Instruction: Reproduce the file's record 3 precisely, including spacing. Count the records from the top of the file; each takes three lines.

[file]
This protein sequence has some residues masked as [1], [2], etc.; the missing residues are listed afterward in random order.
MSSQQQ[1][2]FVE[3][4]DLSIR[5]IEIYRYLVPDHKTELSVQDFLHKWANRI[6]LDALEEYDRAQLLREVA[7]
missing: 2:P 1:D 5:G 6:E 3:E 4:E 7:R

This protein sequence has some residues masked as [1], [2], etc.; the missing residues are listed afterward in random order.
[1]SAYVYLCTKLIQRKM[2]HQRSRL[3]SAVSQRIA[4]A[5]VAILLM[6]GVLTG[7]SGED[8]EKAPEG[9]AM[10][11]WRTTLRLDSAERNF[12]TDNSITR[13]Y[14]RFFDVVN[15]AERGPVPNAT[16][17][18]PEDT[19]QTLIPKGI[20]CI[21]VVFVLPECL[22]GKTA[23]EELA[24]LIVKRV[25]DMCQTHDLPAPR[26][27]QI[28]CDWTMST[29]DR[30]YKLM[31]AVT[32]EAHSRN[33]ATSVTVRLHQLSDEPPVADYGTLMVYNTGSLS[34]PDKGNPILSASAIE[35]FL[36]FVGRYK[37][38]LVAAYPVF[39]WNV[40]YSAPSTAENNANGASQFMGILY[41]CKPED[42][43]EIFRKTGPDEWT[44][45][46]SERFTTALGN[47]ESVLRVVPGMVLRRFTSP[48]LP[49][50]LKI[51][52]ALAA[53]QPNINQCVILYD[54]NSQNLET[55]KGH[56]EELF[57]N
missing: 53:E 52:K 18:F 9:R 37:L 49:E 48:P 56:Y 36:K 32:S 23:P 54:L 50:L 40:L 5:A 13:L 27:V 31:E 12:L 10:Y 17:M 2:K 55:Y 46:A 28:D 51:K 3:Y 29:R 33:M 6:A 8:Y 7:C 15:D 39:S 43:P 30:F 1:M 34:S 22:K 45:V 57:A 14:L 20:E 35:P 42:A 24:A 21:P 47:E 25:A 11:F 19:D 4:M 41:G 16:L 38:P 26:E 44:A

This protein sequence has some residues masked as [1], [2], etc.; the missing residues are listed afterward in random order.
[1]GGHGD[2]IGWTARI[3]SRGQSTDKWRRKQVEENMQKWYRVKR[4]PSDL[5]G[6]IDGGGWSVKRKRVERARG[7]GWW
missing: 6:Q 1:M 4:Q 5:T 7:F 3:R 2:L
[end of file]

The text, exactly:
This protein sequence has some residues masked as [1], [2], etc.; the missing residues are listed afterward in random order.
[1]GGHGD[2]IGWTARI[3]SRGQSTDKWRRKQVEENMQKWYRVKR[4]PSDL[5]G[6]IDGGGWSVKRKRVERARG[7]GWW
missing: 6:Q 1:M 4:Q 5:T 7:F 3:R 2:L